Emissions Management - Infrastructure division

Total scope 1 and 2 emissions decreased in 2020 by 3.8% versus 2019 and 8.7% versus 2018. Accounting for 81% of emissions, scope 1 emissions include direct emissions from sources owned or controlled by the division.

Scope 1 emissions decreased in 2020 by 5.6% versus 2019 and 10.5% since 2018. Accounting for the remaining 19%, scope 2 emissions include emissions from purchased electricity, and those associated with losses in the transmission and distribution networks for the electricity distribution companies. Scope 2 emissions increased by 4.8% in 2020 versus 2019 due to a greater level of meter estimation by the industry owing to a lack of actual meter readings in the calculation of network losses during the COVID-19 pandemic. It is expected that the figures will be fine-tuned when the meter readings are updated.
 


Fugitive emissions

Addressing fugitive emissions is a significant opportunity area. The division’s gas distribution networks have been replacing legacy pipe materials (cast iron, unprotected steel and other) in order to reduce fugitive emissions of methane from networks as well as move toward making networks hydrogen ready. During 2020, NGN, WWU and AGIG replaced 422km, 337km and 417km of old gas pipelines respectively. NGN and WWU are also ahead of their targets to reduce leakage:
 

  • NGN has replaced 27% of pipelines versus an original target of 18% during the regulatory period from April 2013 to March 2021; and
  •  WWU has replaced 19.7% versus its target of 16% by March 2021.

  
To illustrate impact, between 2012-2020, NGN has replaced approximately 4,000km of pipe, saving over 500,000 tonnes of CO2 emissions entering the atmosphere as a result of avoided leakage, the equivalent carbon emissions produced by 160,000 homes in an entire year in the UK.

Demand side management

Demand side response (“DSR”) may either be demand-led or generation-led. In both cases end-users are incentivised to reduce their demand on the distribution network.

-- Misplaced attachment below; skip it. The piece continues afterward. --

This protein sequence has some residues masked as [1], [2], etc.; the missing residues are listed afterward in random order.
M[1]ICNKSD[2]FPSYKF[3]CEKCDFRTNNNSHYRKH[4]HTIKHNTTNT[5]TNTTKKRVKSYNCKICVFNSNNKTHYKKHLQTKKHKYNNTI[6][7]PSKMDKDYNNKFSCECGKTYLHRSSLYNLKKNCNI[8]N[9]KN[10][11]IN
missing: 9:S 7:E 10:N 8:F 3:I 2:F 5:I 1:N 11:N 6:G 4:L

UKPN is investing in smart technologies to better manage electricity demand, create efficiencies and significantly reduce emissions. UKPN, through its flagship Flexibility programme uses DSR in situations where peak loads cannot be managed within existing firm capacity due to reduction, demand movement or autonomous network management. The deployment of predictive cooling on a number of major transformers in London networks enables UKPN to operate at an extended peak level for longer as transformer oil has been cooled prior to the peak load being experienced.

UKPN has also launched Domestic DSR projects which aim to provide services that deliver the best value to customers and address their changing needs. Three key projects were implemented to increase access for customers to Low Voltage flexibility: i) the Urban Energy Club, which supports customers living in small flats; ii) Home Response, which explores social innovation for customers living in social housing; and iii) Core4Grid, which provides individual home balancing with low carbon technologies. In 2020, UKPN achieved a world first by enabling domestic customers to participate in the flexibility market, marking the latest stage in the business’ commitment to growing new markets for low carbon distributed energy resources.

Taking a different approach to demand side management, United Energy deployed its Summer Saver Programme for demand side load management where customers were given cash incentives to reduce electricity consumption. In addition, peak demand reduction helped defer network augmentations.